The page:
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Scan4Safety and GS1 standards underpin key aspects of government response plan to IMMDSR

London, 12 January 2023 – GS1 standards and the Scan4Safety initiative are set to play a significant role in the government’s response to the Independent Medicines and Medical Devices Safety Review (IMMDSR).

The government’s recent update report has outlined a commitment to creating “a public-facing unique device identification (UDI) database for UK devices based on the Global Unique Device Identification Database.” The Medicines and Healthcare products Regulatory Agency (MHRA) centralised medical device registry will fulfil this role, with GS1 authorised as an issuing entity for the unique identification and standardised capture of medical device data.

The response follows a 2018 inquiry, to investigate patient safety incidents surrounding three medical interventions: Primodos, Sodium Valproate and surgical mesh, that was commissioned by former Secretary of State for Health and Social Care, The Rt. Hon. Jeremy Hunt.

The inquiry chaired by Baroness Julia Cumberlege culminated in 2020 with the publication of the IMMDSR. The review outlined several recommendations for achieving two core objectives:

  1. Improving the quality of, and access to, medicine and medical device product information.
  2. Enhancing patient safety by improving the traceability of devices on the UK market.

GS1 standards support both objectives by increasing data accuracy and improving traceability through the unique identification of every person, product and place. They are system and device agnostic, allowing data to be shared seamlessly between solutions and registries supporting necessary data capture requirements.

The Government IMMDSR response states, “There are already 600,000 to 700,000 patients a year being recorded with device details in these exemplar registries. This provides a springboard for us to extend the scope of registries as a proven, sustainable approach for collecting data, which is critical given the variable digital maturity and data collection resource across providers.”

Medical device data would need to be captured at the point of care and attributed to the right patient. This would allow potential device defects to be identified early, preventing risks to patient safety. To help NHS trusts capture this information in real time, the report also highlights how, “NHSE will be exploring ways of making electronic registry data submission easier and accelerating the adoption of barcode scanning through the Scan4Safety programme and automation technologies”.

Glen Hodgson, head of healthcare, GS1 UK said, “GS1 standards have the capacity to transform how medical devices are identified, traced and monitored on a national scale. More than 90 per cent of medical device manufacturers are already using Global Trade Item Numbers (GTINs) as the primary identifier. In the United States for example the FDA GUDID has authorised GS1 as an issuing entity for UDI as part of several other international medical device regulations. Alignment will help to futureproof UK legislation and support manufacturers with global compliance.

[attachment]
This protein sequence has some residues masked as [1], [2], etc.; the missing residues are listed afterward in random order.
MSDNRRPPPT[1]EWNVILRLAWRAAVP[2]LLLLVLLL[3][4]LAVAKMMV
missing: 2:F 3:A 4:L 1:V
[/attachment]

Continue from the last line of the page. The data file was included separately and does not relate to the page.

“With programmes such as Scan4Safety based on the same data standards, procedural information can be captured in the same format and readily shared to any appropriate registry. Used together, these measures have the potential to drive end-to-end traceability of devices to make post-market surveillance more efficient, and most importantly, improve patient safety.”

About Scan4Safety

As part of the Scan4Safety programme six sites were selected by the Department of Health and Social Care to demonstrate the benefits of GS1 and Peppol standards. These were Derby Teaching Hospitals NHS Foundation Trust (now University Hospitals of Derby and Burton NHS Foundation Trust), The Leeds Teaching Hospitals NHS Trust, North Tees and Hartlepool NHS Foundation Trust, Plymouth Hospitals NHS Trust, Royal Cornwall Hospitals NHS Trust and Salisbury NHS Foundation Trust.

Following the success of the programme in England, Scan4Safety has since been adopted by many other NHS trusts in England. National Scan4Safety programmes have now been established in Scotland and Wales with Northern Ireland looking to implement point-of-care scanning via its transformational Encompass programme. Similar initiatives have also been developed in other countries including Norway, Japan and Ireland among others.

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About GS1 UK

Whether online, in store or in a hospital, the common language of GS1 global standards is helping our community of more than 58,000 organisations across the UK to uniquely identify, describe and track anything, creating greater trust in data for everyone.

From product barcodes to patient wristbands, GS1 standards have been transforming the way we work and live for nearly 50 years.

GS1 UK is one of 116 neutral and independent GS1 organisations operating worldwide.